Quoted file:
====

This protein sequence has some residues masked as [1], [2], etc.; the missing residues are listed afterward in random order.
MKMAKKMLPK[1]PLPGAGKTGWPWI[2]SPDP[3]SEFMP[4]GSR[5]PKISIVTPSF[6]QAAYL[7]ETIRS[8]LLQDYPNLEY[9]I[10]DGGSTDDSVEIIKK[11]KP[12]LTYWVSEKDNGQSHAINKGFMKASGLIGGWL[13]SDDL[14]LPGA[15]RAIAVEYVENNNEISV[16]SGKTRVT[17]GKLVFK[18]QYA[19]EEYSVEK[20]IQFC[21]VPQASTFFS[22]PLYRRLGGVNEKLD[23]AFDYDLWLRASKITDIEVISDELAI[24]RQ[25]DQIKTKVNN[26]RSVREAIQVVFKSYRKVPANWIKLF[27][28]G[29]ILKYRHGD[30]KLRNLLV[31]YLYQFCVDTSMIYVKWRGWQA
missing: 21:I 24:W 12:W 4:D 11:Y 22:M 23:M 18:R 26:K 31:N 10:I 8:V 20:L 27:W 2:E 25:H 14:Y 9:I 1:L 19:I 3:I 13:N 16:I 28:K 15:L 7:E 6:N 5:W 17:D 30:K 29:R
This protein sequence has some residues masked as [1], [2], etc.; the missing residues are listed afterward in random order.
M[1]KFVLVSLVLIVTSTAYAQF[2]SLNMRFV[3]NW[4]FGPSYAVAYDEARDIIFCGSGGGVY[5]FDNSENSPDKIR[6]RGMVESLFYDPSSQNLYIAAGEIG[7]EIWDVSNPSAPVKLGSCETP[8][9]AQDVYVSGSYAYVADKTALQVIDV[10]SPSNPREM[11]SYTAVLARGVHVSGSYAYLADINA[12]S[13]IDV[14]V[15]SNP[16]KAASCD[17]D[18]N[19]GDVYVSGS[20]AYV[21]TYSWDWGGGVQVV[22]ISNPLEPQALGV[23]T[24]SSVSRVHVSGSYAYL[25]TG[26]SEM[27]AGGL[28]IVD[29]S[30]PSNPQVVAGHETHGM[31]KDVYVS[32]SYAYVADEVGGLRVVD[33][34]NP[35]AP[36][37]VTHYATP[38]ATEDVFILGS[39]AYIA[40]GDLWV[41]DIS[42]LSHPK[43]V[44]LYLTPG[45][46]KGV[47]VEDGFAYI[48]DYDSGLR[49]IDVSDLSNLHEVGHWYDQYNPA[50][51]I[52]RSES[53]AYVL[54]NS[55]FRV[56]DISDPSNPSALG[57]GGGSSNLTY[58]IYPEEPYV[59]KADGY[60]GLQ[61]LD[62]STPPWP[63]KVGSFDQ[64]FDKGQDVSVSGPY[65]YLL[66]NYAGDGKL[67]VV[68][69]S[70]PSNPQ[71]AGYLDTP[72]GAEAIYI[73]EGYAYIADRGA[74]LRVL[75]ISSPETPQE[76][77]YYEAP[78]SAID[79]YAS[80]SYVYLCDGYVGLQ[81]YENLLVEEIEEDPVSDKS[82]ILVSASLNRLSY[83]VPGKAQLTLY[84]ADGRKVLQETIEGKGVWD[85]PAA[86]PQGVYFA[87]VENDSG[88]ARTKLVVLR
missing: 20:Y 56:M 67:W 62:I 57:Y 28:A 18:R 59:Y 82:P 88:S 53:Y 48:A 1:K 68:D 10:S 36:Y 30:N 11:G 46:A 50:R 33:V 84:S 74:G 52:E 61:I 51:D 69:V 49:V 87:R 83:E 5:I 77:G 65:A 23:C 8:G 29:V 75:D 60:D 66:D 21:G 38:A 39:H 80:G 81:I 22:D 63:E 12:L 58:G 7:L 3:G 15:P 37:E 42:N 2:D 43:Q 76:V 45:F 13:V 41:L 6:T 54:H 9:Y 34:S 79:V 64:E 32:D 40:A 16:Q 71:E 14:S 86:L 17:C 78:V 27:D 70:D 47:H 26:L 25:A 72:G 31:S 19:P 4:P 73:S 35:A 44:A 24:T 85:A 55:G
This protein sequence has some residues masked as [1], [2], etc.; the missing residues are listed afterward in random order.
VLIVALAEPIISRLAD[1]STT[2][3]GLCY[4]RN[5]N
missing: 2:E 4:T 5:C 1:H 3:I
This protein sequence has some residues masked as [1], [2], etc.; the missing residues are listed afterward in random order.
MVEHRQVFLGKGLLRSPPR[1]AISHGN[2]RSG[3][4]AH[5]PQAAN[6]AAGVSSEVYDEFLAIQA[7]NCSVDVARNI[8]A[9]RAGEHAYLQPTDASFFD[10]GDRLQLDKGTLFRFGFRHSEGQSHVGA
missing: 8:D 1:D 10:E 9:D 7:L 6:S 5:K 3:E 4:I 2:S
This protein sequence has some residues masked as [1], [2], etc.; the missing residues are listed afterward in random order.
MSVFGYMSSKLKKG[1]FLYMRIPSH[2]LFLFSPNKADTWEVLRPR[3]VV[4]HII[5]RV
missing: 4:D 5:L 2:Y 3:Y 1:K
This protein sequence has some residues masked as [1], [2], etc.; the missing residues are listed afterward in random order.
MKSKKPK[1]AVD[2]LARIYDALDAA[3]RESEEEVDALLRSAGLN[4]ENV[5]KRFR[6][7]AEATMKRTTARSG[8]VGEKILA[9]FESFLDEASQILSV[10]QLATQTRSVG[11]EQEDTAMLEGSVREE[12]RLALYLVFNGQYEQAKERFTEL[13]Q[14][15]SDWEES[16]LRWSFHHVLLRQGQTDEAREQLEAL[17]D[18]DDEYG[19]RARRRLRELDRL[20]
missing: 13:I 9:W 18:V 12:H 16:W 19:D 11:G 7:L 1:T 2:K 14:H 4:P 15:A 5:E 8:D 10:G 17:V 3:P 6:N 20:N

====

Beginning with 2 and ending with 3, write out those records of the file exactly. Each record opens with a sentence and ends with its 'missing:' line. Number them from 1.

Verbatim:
This protein sequence has some residues masked as [1], [2], etc.; the missing residues are listed afterward in random order.
M[1]KFVLVSLVLIVTSTAYAQF[2]SLNMRFV[3]NW[4]FGPSYAVAYDEARDIIFCGSGGGVY[5]FDNSENSPDKIR[6]RGMVESLFYDPSSQNLYIAAGEIG[7]EIWDVSNPSAPVKLGSCETP[8][9]AQDVYVSGSYAYVADKTALQVIDV[10]SPSNPREM[11]SYTAVLARGVHVSGSYAYLADINA[12]S[13]IDV[14]V[15]SNP[16]KAASCD[17]D[18]N[19]GDVYVSGS[20]AYV[21]TYSWDWGGGVQVV[22]ISNPLEPQALGV[23]T[24]SSVSRVHVSGSYAYL[25]TG[26]SEM[27]AGGL[28]IVD[29]S[30]PSNPQVVAGHETHGM[31]KDVYVS[32]SYAYVADEVGGLRVVD[33][34]NP[35]AP[36][37]VTHYATP[38]ATEDVFILGS[39]AYIA[40]GDLWV[41]DIS[42]LSHPK[43]V[44]LYLTPG[45][46]KGV[47]VEDGFAYI[48]DYDSGLR[49]IDVSDLSNLHEVGHWYDQYNPA[50][51]I[52]RSES[53]AYVL[54]NS[55]FRV[56]DISDPSNPSALG[57]GGGSSNLTY[58]IYPEEPYV[59]KADGY[60]GLQ[61]LD[62]STPPWP[63]KVGSFDQ[64]FDKGQDVSVSGPY[65]YLL[66]NYAGDGKL[67]VV[68][69]S[70]PSNPQ[71]AGYLDTP[72]GAEAIYI[73]EGYAYIADRGA[74]LRVL[75]ISSPETPQE[76][77]YYEAP[78]SAID[79]YAS[80]SYVYLCDGYVGLQ[81]YENLLVEEIEEDPVSDKS[82]ILVSASLNRLSY[83]VPGKAQLTLY[84]ADGRKVLQETIEGKGVWD[85]PAA[86]PQGVYFA[87]VENDSG[88]ARTKLVVLR
missing: 20:Y 56:M 67:W 62:I 57:Y 28:A 18:R 59:Y 82:P 88:S 53:Y 48:A 1:K 68:D 10:S 36:Y 30:N 11:G 46:A 50:R 33:V 84:S 74:G 52:E 61:I 51:D 69:V 49:V 87:R 83:E 5:I 77:G 65:A 23:C 8:G 29:V 75:D 60:D 66:D 21:G 38:A 39:H 80:G 81:I 22:D 63:E 12:L 58:G 7:L 3:G 15:P 37:E 42:N 2:D 43:Q 76:V 45:F 13:V 41:L 6:T 54:H 9:Y 34:S 79:V 64:E 32:D 40:A 16:Q 71:E 14:S 86:L 17:C 78:V 27:D 70:D 47:H 26:L 25:A 72:G 31:S 19:P 4:P 73:S 35:A 44:A 24:T 85:A 55:G
This protein sequence has some residues masked as [1], [2], etc.; the missing residues are listed afterward in random order.
VLIVALAEPIISRLAD[1]STT[2][3]GLCY[4]RN[5]N
missing: 2:E 4:T 5:C 1:H 3:I